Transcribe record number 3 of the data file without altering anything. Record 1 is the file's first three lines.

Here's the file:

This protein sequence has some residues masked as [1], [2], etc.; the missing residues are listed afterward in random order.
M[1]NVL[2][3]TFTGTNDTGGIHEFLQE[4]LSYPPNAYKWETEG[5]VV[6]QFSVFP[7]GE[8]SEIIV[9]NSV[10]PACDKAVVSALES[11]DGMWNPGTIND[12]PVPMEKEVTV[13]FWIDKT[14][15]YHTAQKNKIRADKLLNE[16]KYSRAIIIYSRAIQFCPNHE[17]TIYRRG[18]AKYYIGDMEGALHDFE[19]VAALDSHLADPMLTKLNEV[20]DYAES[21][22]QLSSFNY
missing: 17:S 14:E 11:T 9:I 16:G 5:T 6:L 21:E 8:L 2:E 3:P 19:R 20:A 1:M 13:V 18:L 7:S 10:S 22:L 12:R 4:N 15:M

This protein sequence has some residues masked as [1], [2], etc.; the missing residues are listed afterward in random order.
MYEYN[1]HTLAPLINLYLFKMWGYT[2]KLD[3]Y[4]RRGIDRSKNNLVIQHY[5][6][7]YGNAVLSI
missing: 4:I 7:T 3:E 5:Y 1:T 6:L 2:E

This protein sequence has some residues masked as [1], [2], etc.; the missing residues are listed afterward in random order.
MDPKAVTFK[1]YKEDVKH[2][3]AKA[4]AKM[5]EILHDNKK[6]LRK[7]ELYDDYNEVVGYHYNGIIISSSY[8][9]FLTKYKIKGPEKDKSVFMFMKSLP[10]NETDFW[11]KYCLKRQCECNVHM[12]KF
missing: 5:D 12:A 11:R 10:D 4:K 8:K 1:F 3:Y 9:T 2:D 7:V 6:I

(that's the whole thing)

This protein sequence has some residues masked as [1], [2], etc.; the missing residues are listed afterward in random order.
MDPKAVTFK[1]YKEDVKH[2][3]AKA[4]AKM[5]EILHDNKK[6]LRK[7]ELYDDYNEVVGYHYNGIIISSSY[8][9]FLTKYKIKGPEKDKSVFMFMKSLP[10]NETDFW[11]KYCLKRQCECNVHM[12]KF
missing: 5:D 12:A 11:R 10:D 4:K 8:K 1:F 3:Y 9:T 2:D 7:V 6:I